Off topic: overtraining

Discussion in 'Cycling Equipment' started by Derk, Sep 30, 2004.

  1. Derk

    Derk Guest

    Hi,

    I know it's not exactly TECH, but I don't know where else to ask it.

    Could anyone give a complete list of physical phenomena that occur when one
    suffers from serious overtraining?

    TIA, Derk
     
    Tags:


  2. DRS

    DRS Guest

    "Derk" <[email protected]> wrote in message
    news:[email protected]
    > Hi,
    >
    > I know it's not exactly TECH, but I don't know where else to ask it.


    Google is your friend.
    http://www.google.com.au/search?as_q=overtraining+symptoms gets over 14,000
    hits.

    > Could anyone give a complete list of physical phenomena that occur
    > when one suffers from serious overtraining?


    Mild leg soreness, general achiness
    Pain in muscles & joints
    Washed-out feeling, tired, drained, lack of energy
    Sudden drop in ability to run 'normal' distance or times
    Insomnia
    Headaches
    Inability to relax, twitchy, fidgety
    Insatiable thirst, dehydration
    Lowered resistance to common illnesses; colds, sore throat, etc.

    --

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  3. Jay Beattie

    Jay Beattie Guest

    "DRS" <[email protected]> wrote in message
    news:[email protected]
    > "Derk" <[email protected]> wrote in message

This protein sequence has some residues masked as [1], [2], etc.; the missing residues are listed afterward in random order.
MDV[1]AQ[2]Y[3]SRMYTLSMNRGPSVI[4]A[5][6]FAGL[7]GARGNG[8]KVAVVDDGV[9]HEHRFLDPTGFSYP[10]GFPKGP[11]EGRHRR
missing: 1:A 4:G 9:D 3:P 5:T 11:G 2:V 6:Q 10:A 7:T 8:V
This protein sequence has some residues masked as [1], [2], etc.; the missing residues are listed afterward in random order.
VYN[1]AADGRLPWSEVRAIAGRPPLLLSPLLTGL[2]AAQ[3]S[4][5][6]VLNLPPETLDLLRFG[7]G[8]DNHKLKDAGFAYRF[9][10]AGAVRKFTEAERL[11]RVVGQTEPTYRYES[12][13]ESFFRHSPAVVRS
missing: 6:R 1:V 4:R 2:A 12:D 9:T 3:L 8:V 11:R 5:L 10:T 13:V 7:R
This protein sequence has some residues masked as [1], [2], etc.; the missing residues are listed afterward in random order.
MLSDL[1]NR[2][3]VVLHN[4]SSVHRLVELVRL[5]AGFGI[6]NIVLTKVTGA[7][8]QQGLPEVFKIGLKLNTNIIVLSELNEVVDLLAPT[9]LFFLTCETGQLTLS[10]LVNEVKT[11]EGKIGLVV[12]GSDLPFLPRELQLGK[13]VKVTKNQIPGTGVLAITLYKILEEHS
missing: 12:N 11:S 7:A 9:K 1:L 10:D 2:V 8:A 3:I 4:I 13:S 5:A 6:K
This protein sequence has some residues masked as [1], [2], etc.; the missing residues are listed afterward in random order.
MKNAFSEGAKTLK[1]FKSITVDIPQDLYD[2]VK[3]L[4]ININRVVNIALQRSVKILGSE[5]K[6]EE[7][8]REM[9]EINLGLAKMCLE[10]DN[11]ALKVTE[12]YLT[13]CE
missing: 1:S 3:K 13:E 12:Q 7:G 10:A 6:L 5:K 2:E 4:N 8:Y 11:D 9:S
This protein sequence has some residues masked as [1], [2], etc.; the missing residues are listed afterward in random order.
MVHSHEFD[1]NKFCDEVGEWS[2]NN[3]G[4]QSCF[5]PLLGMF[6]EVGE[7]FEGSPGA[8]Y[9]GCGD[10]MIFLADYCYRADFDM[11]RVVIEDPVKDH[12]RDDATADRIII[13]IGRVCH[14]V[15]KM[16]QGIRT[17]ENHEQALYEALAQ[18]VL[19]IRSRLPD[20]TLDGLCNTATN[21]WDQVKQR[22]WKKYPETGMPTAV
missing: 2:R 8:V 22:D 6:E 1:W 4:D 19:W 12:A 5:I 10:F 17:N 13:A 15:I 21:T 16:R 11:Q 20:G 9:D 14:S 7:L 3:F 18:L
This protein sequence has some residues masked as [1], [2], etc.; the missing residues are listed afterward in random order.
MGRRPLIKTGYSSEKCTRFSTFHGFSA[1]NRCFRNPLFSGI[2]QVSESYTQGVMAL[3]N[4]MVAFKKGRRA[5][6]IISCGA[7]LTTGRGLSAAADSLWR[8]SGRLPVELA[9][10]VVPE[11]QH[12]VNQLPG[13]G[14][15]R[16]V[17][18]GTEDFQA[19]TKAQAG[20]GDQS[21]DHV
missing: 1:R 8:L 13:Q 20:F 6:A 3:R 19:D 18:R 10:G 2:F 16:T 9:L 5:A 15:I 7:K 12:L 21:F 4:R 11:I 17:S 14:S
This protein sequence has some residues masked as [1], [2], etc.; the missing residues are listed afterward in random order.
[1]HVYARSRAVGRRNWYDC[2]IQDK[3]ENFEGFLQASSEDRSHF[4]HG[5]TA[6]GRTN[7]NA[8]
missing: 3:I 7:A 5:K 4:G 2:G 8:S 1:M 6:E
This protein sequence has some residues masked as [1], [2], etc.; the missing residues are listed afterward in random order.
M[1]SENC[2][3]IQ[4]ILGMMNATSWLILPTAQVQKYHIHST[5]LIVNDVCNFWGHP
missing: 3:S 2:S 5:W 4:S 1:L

> news:[email protected]
    > > Hi,
    > >
    > > I know it's not exactly TECH, but I don't know where else to

    ask it.
    >
    > Google is your friend.
    > http://www.google.com.au/search?as_q=overtraining+symptoms gets

    over 14,000
    > hits.
    >
    > > Could anyone give a complete list of physical phenomena that

    occur
    > > when one suffers from serious overtraining?

    >
    > Mild leg soreness, general achiness
    > Pain in muscles & joints
    > Washed-out feeling, tired, drained, lack of energy
    > Sudden drop in ability to run 'normal' distance or times
    > Insomnia
    > Headaches
    > Inability to relax, twitchy, fidgety
    > Insatiable thirst, dehydration
    > Lowered resistance to common illnesses; colds, sore throat,

    etc.

    No social life, angry spouse or significant other, messy home,
    weed-filled garden, dog does not recognize you. -- Jay Beattie.
     
  4. -----BEGIN PGP SIGNED MESSAGE-----

    In article <[email protected]>,
    Derk <[email protected]> wrote:
    >Hi,
    >
    >I know it's not exactly TECH, but I don't know where else to ask it.


    rec.bicycles.racing ?

    Okay, you can stop laughing now.

    >
    >Could anyone give a complete list of physical phenomena that occur when one
    >suffers from serious overtraining?
    >


    _ The short answer is no. Everyone is different and has different
    manifestations. Probably the most common is a chronic cough or
    cold, since your immune system is weakened. Sleeplessness and
    depression are also common.

    Generally, if you think you're overtraining, you probably are and
    the sooner you rest the faster you'll recover. One day or a week
    off is not going to make you slower, it might make you a lot
    faster. Once you get beyond a certain point, learning when to
    rest is the hardest thing. Serious training is an addiction, the
    trick is to learn when the addiction is helping you and when it
    isn't. A coach can help a lot with this.

    _ Booker C. Bense


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  5. DRS

    DRS Guest

    "Booker C. Bense"
    <[email protected]> wrote
    in message news:[email protected]